Special report: Service contract caveats

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Informe especial: Advertencias del contrato de servicio

por Sean Ruck, Contributing Editor | January 24, 2011
From the January 2011 issue of HealthCare Business News magazine

One of the busiest ERs in Chicago had an emergency of its own on a Friday afternoon. The hospital’s CT encountered a problem that would keep the system inoperable for days. That’s when Genesis Medical Imaging came to the rescue. “We decided to take a Lightspeed 16 from our stock and we delivered it to the site that afternoon,” recalls Robert Dakessian, president and CEO of Genesis. “Our crew deinstalled the customer's scanner and installed the loaner. The hospital resumed scanning patients 6:00 a.m. Saturday.”

Fortunately for that hospital, it had a contract in place with a service provider willing and able to rise to the challenge. But others aren’t always so lucky. For as many different service companies in existence, chances are there are just as many different levels of professionalism, knowledge and capabilities on display. That’s why it’s crucial for facilities to insulate themselves against scenarios that could prevent them from doing their jobs. For providers fortunate enough to have qualified in-house technicians with ready access to replacement parts, the answer to solution for maximum equipment uptime is obvious. However, for facilities not as blessed, there are often more questions than answers.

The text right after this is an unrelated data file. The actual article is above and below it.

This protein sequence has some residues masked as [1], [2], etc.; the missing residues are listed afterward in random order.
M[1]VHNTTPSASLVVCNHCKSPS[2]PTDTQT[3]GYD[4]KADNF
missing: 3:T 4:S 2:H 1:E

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Warranties help to protect a hospital’s equipment investment against manufacturer defects, but won’t cover the typical wear and tear on equipment. While a warranty may be enough for some equipment, for other pieces worth millions of dollars with repair costs for neglected equipment potentially in the tens of thousands of dollars range, just having a warranty isn’t going to let most end-users sleep easy at night.

When a facility is investigating service contract options, there can be a daunting amount of homework required to ensure it’s getting the best deal. Still, it’s imperative to put in the time to research options, levels of service and terms of contract.

To help with the homework, DOTmed News surveyed some of the biggest medical equipment manufacturers in the industry today and spoke with some independent service organizations for their take on the topic. The responses provide answers to a number of questions any budget-planner should ask.

Who provides the service?
Across the board, the original equipment manufacturers queried responded that they provide service for all the modalities they manufacture, but there were some variations regarding who actually carried out the work.